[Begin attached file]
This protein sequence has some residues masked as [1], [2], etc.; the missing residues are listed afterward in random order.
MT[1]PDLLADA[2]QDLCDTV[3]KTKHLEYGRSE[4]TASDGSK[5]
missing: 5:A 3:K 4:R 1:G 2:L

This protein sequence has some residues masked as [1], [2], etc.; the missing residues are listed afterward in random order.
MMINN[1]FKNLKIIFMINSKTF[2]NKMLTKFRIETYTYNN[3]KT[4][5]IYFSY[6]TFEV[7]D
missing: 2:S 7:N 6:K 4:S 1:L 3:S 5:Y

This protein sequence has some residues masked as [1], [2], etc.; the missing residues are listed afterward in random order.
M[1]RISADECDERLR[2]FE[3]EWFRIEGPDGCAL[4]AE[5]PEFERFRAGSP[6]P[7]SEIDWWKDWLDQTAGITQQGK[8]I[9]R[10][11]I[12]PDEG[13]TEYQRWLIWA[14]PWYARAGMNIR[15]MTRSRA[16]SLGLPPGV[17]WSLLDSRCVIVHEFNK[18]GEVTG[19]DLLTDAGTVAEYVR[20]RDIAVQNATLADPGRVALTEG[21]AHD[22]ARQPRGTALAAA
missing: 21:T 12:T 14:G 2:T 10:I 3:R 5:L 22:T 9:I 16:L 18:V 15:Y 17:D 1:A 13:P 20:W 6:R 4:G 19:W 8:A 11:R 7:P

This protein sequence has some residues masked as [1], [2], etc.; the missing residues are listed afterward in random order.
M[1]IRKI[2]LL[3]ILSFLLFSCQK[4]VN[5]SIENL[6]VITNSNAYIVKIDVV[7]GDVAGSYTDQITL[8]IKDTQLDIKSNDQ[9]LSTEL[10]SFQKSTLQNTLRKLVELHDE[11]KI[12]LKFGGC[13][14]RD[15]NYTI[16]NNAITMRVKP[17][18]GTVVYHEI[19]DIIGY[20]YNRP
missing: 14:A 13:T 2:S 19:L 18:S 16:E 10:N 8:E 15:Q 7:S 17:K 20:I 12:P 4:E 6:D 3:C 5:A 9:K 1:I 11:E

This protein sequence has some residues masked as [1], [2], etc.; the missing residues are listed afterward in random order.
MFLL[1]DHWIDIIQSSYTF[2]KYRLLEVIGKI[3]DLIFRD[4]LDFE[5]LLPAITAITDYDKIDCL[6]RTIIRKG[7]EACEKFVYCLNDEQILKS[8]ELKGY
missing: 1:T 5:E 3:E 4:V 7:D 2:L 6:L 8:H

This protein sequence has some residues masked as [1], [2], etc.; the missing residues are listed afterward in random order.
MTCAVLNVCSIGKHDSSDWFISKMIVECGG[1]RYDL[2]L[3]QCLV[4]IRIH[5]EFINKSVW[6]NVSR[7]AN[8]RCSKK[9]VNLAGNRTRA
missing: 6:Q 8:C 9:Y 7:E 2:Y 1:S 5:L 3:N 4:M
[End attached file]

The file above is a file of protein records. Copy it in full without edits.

This protein sequence has some residues masked as [1], [2], etc.; the missing residues are listed afterward in random order.
MT[1]PDLLADA[2]QDLCDTV[3]KTKHLEYGRSE[4]TASDGSK[5]
missing: 5:A 3:K 4:R 1:G 2:L

This protein sequence has some residues masked as [1], [2], etc.; the missing residues are listed afterward in random order.
MMINN[1]FKNLKIIFMINSKTF[2]NKMLTKFRIETYTYNN[3]KT[4][5]IYFSY[6]TFEV[7]D
missing: 2:S 7:N 6:K 4:S 1:L 3:S 5:Y

This protein sequence has some residues masked as [1], [2], etc.; the missing residues are listed afterward in random order.
M[1]RISADECDERLR[2]FE[3]EWFRIEGPDGCAL[4]AE[5]PEFERFRAGSP[6]P[7]SEIDWWKDWLDQTAGITQQGK[8]I[9]R[10][11]I[12]PDEG[13]TEYQRWLIWA[14]PWYARAGMNIR[15]MTRSRA[16]SLGLPPGV[17]WSLLDSRCVIVHEFNK[18]GEVTG[19]DLLTDAGTVAEYVR[20]RDIAVQNATLADPGRVALTEG[21]AHD[22]ARQPRGTALAAA
missing: 21:T 12:T 14:G 2:T 10:I 3:R 5:L 22:T 9:I 16:L 18:V 15:Y 17:D 1:A 13:P 20:W 6:R 4:G 19:W 8:A 11:R 7:P

This protein sequence has some residues masked as [1], [2], etc.; the missing residues are listed afterward in random order.
M[1]IRKI[2]LL[3]ILSFLLFSCQK[4]VN[5]SIENL[6]VITNSNAYIVKIDVV[7]GDVAGSYTDQITL[8]IKDTQLDIKSNDQ[9]LSTEL[10]SFQKSTLQNTLRKLVELHDE[11]KI[12]LKFGGC[13][14]RD[15]NYTI[16]NNAITMRVKP[17][18]GTVVYHEI[19]DIIGY[20]YNRP
missing: 14:A 13:T 2:S 19:L 18:S 16:E 10:N 8:E 15:Q 7:S 17:K 20:I 12:P 4:E 6:D 3:C 5:A 9:K 1:I 11:E

This protein sequence has some residues masked as [1], [2], etc.; the missing residues are listed afterward in random order.
MFLL[1]DHWIDIIQSSYTF[2]KYRLLEVIGKI[3]DLIFRD[4]LDFE[5]LLPAITAITDYDKIDCL[6]RTIIRKG[7]EACEKFVYCLNDEQILKS[8]ELKGY
missing: 1:T 5:E 3:E 4:V 7:D 2:L 6:L 8:H

This protein sequence has some residues masked as [1], [2], etc.; the missing residues are listed afterward in random order.
MTCAVLNVCSIGKHDSSDWFISKMIVECGG[1]RYDL[2]L[3]QCLV[4]IRIH[5]EFINKSVW[6]NVSR[7]AN[8]RCSKK[9]VNLAGNRTRA
missing: 6:Q 8:C 9:Y 7:E 2:Y 1:S 5:L 3:N 4:M